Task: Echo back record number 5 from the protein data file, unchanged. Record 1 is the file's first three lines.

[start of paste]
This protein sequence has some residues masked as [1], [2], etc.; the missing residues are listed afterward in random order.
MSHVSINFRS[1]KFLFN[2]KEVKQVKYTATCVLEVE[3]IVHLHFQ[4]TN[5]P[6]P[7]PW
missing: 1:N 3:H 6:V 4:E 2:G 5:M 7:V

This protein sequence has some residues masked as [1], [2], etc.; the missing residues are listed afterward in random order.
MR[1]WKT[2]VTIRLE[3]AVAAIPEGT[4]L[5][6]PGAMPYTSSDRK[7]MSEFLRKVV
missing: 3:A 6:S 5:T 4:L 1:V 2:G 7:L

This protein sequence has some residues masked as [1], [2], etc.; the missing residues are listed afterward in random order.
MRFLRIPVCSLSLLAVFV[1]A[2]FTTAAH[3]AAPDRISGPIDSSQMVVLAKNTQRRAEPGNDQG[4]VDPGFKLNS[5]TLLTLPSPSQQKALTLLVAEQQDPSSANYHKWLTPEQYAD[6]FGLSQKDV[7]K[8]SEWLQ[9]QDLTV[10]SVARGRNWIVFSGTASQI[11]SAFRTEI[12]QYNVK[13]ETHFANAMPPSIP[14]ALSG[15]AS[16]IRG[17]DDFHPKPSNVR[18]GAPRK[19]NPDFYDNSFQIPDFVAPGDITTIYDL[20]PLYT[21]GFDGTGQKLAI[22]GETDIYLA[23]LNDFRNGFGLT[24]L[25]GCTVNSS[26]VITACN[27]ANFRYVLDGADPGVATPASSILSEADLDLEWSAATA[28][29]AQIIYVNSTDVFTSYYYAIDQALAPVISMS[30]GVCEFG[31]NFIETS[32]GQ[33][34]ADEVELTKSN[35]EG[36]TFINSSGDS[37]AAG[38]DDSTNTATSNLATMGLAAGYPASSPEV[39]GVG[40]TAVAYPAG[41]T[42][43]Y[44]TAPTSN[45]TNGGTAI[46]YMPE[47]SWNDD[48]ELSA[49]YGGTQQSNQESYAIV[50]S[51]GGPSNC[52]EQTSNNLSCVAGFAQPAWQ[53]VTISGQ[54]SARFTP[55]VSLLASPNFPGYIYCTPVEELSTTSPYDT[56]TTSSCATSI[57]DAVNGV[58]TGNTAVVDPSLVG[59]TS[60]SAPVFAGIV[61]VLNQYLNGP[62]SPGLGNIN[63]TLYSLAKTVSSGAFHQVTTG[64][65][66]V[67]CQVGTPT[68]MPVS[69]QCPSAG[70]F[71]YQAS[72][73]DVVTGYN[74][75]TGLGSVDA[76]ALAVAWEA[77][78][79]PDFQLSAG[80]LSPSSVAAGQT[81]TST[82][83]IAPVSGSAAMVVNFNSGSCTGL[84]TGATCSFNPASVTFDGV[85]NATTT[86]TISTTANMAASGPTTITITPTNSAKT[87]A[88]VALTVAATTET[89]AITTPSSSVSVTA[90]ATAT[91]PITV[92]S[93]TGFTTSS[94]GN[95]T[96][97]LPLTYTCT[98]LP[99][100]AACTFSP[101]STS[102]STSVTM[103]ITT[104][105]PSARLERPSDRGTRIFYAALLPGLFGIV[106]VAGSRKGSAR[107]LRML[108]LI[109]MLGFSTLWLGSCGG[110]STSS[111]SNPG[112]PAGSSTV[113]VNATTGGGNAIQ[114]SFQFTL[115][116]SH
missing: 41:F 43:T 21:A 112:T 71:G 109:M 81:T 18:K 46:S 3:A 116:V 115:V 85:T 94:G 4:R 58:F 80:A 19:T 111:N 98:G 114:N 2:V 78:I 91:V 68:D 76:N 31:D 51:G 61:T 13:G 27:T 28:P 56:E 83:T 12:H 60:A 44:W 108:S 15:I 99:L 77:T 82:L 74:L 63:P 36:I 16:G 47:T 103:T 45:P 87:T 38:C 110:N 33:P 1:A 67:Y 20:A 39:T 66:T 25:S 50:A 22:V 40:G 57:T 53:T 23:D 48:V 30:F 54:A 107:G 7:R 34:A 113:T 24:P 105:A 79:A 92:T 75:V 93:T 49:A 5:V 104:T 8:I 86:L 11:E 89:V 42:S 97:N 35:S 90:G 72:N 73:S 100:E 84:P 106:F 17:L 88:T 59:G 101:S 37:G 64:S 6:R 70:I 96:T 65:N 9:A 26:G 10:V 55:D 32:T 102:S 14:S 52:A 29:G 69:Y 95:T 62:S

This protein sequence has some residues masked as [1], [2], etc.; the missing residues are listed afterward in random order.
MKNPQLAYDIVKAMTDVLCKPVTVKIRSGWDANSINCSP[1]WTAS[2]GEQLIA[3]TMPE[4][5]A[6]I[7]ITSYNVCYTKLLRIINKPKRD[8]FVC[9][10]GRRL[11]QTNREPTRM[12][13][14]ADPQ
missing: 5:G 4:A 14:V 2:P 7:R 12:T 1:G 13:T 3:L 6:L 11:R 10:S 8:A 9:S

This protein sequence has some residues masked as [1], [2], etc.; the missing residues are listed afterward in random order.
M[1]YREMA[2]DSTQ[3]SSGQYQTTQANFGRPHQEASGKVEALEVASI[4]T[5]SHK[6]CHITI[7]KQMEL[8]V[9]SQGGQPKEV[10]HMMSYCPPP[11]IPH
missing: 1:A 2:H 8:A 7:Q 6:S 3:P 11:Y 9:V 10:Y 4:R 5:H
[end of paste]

This protein sequence has some residues masked as [1], [2], etc.; the missing residues are listed afterward in random order.
M[1]YREMA[2]DSTQ[3]SSGQYQTTQANFGRPHQEASGKVEALEVASI[4]T[5]SHK[6]CHITI[7]KQMEL[8]V[9]SQGGQPKEV[10]HMMSYCPPP[11]IPH
missing: 1:A 2:H 8:A 7:Q 6:S 3:P 11:Y 9:V 10:Y 4:R 5:H